Apple is accused of illegally using another company's caller identification technology in its mobile device, the latest in a seemingly unending wave of patent lawsuits.
This time, the plaintiff is Cequint, a company that focuses on caller ID technology and is a unit of TNS, which itself provides data communications services to businesses.
Cequint has accused Apple of damaging its own business with the continued use of its technology, and warned that it would "be irreparably harmed" unless a court mandated a ban, Bloomberg reported today.
An Apple spokeswoman declined to comment to CNET.
Cequint's enhanced caller-ID service uses a carrier-provided database to ensure the right name pops up on screen when someone calls, even if the number isn't stored in the phone's address book. The feature also allows a person to add the incoming caller information into the address book with a single click.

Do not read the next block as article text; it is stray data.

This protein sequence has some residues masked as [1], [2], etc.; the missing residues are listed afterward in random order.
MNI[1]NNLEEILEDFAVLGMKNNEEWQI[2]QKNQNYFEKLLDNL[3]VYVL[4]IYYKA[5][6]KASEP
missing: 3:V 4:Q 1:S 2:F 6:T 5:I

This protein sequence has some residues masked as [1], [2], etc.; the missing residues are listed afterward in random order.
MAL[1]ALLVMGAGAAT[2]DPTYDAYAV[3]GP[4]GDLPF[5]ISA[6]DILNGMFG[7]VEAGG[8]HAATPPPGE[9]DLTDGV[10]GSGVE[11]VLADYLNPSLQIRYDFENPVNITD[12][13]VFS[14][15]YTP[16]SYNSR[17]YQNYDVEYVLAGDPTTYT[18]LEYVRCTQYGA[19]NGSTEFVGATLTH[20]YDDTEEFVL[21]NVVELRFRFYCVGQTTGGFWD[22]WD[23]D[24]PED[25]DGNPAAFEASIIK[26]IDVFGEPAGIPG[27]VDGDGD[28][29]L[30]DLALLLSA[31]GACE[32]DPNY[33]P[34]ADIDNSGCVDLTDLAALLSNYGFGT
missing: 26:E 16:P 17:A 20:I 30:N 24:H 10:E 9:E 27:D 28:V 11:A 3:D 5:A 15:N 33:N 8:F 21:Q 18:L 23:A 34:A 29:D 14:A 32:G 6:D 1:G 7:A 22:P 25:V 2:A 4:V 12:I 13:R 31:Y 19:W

Cequint counts major telecom players as customers, including AT&T, T-Mobile USA, Samsung and HTC. As such, the company could be a valuable acquisition target if its patents are proven to be valid.
Apple is currently engaged in multiple legal battles with HTC and Samsung.